Shueisha’s Weekly Shonen Jump is arguably the most famous manga magazine on earth. The publication, which has more than 1.5 million readers per month in Japan, has launched a seemingly endless stream of iconic titles in its pages.

The magazine’s list of prominent properties reads like a “required reading” list for anyone that’s new to the world of anime and manga. Dragon Ball, One Piece, JoJo’s Bizarre Adventure, Naruto, Gintama, and countless others have entertained fans for more than fifty years.

In 2002, the magazine made its grand debut under Viz Media’s umbrella. The publication and quickly claimed the crown amongst its competitors, with more than 300,000 subscribers by its second year on the market.

Before long, the publication was a mainstay in the west, bringing readers fresh chapters of manga every week. Through the high times of the bubble years, and the disastrous aftermath of the great industry crash of 2008, Shonen Jump stood as a welcome constant for western fans, bringing a steady flow of new manga chapters week after week.

With the march of technology, Shonen Jump changed its format to digital in 2012. The final print issues passed through newsstands that March.

For six years, this became the constant. Every week, a new issue would drop for subscribers, and to digital storefronts. It was familiar, and it quickly became a comfort for readers who found themselves embracing a world where manga and anime would find their home on tablets, phones… pretty much anything with a screen. And, for the most part, fans fell into a comfort zone with this format, as the culture shock faded and the new normal set in.

In December 2018, Viz Media and the Shonen Jump crew rocked the manga-reading world once more. In a video addressed to fans across the globe, Hisashi Sasaki, Vice President of Viz Media’s Global Shonen Jump division, announced that they would radically change that the publication operates.

Starting that day, Shonen Jump would be a free SimulPub service. In plain English, the service would offer The most recent three chapters of all ongoing titles going forward.

“To remain competitive,” he stated, “Shonen Jump has to evolve. […] We learned that free access gets more people reading manga. The new Shonen Jump will be legitimate, authentic, and safe.”

Fans who wanted to check out the very beginning of their favorites, or just explore older titles in general would be able to subscribe to Shonen Jump’s entire English archive, more than ten thousand chapters, for $1.99 per month.

“By becoming a member,” Hisashi explained, “you can support mangaka and respect mangaka. [I] hope you will join us.”

It’s been nearly three months since Viz and the Shonen Jump crew made this monumental change. With the dust settled and the manga coming at a fast and furious pace, we decided that now would be the perfect time to do a deep dive into what the service has to offer.

A Surface Level View


On loading the website an the app, viewers are greeted by an array of dozens of titles, from My Hero Academia, to The Promised Neverland and Dragon Ball Super. Each icon is accompanied by the latest free chapter available to read, as well as the date it went live.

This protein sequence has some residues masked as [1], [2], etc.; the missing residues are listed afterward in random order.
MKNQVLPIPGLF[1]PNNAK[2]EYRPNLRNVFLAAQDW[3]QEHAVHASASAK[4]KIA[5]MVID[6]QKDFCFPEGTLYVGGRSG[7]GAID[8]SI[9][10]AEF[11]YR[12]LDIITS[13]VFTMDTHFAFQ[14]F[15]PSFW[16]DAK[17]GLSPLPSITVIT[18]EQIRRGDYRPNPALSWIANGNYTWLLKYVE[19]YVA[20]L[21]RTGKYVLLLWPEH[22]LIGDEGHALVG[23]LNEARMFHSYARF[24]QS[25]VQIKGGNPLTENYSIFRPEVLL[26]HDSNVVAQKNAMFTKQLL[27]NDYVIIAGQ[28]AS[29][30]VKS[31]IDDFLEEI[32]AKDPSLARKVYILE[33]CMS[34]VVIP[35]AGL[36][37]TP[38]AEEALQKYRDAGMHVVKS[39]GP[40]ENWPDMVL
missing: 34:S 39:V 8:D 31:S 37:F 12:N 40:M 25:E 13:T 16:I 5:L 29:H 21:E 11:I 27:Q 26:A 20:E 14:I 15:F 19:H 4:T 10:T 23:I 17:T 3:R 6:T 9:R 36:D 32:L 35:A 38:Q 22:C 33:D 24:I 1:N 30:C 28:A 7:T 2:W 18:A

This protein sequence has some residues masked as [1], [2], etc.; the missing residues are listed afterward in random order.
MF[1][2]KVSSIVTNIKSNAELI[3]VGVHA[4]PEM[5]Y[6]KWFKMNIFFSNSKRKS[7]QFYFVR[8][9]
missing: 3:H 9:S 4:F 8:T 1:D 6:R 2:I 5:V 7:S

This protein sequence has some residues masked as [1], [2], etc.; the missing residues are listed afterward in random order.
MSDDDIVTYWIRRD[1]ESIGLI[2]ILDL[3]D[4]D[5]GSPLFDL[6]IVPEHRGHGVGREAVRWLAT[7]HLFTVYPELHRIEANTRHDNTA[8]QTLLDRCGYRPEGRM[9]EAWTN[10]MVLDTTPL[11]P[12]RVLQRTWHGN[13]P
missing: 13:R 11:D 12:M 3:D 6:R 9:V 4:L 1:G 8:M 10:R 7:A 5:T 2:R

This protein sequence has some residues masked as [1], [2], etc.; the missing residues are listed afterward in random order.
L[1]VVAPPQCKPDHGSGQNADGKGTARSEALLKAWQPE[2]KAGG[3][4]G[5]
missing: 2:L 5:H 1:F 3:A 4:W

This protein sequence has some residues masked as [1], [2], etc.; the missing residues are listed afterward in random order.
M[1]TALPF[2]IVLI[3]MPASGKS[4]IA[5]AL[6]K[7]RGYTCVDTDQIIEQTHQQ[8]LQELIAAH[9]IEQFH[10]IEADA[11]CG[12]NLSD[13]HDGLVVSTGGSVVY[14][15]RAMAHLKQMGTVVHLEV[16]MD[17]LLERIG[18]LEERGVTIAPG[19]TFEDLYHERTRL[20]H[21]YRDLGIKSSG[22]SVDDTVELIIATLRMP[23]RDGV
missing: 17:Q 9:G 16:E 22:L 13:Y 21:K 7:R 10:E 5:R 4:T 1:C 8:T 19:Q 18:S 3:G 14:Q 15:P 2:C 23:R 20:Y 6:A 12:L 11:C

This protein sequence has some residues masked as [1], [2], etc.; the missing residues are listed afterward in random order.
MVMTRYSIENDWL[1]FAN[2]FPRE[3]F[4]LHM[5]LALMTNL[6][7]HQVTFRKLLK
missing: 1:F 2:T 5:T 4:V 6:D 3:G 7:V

In addition to the main offering, the app features four sections:

  • Chapter Schedule
  • Comment
  • Blog
  • New Volumes

The Chapter Schedule is fairly self-explanatory in itself; the team maintains a rotating schedule chart, which notes the frequency of each title’s release, as well as the expected launch date of each new chapter.

The Blog is an understated destination within the app. In many ways, it can be likened to the side pages of the old Weekly Shonen Jump magazines. Here’ readers will find reviews of new books hitting stores, editorial articles, author comments, and rundowns of the week’s newest chapters, among other pieces. Comment is a quick link to the newest featured blog post.
New Volumes is a release calendar for Viz Media’s upcoming manga titles.


On the Shonen Jump website, chapters are presented in an HTML5 reader. Much like the flash readers of yore, the reader allows for:

  • Keyboard Navigation
  • Multi-Page or Single-Page Reading
  • Zooming
  • Full-Screen View
  • Bookmarking Functionality
The zooming, while functional, is fairly basic. Features that have become the norm in apps like Amazon’s Kindle or Barnes & Noble’s Nook, such as per-panel zooming and navigation, are nowhere to be found.

Overall page quality is fantastic when zoomed out. The lines appear crisp and clean, with all on-page details presented clearly. There is a degree of grey-hatching, blurring, and artifacting that can be seen in the images on zoom-in, particularly with older series, but the effect is generally negligible during normal reading.

The app, meanwhile, relies on gesture navigation. Users swipe through pages, and double-tap (or pinch) to zoom in and out. In this format, the zoom limits are dialed back a bit, which allows the app to sidestep the grain and grey-hatching that can be seen in its web-based sibling.

The presentation is fairly spartan overall, between the two flavors of app. Rather than focus on additional features, the site emphasizes speed and ease of access. Manga pages load nearly instantaneously in both environments, and navigation between chapters and titles is incredibly snappy.


On the whole, the future of Shonen Jump looks brighter than ever. The sheer wealth of content on offer, combined with a subscription program that is both sensible and affordable, ensure that the platform will be a go-to source for fans of all stripes.

Though the service isn’t as feature-rich as Amazon’s Kindle or Barnes & Noble’s Nook, the entire service feels genuinely good to use. The service’s emphasis on speed and its sheer breadth of titles create a convenient, genuinely enjoyable experience.

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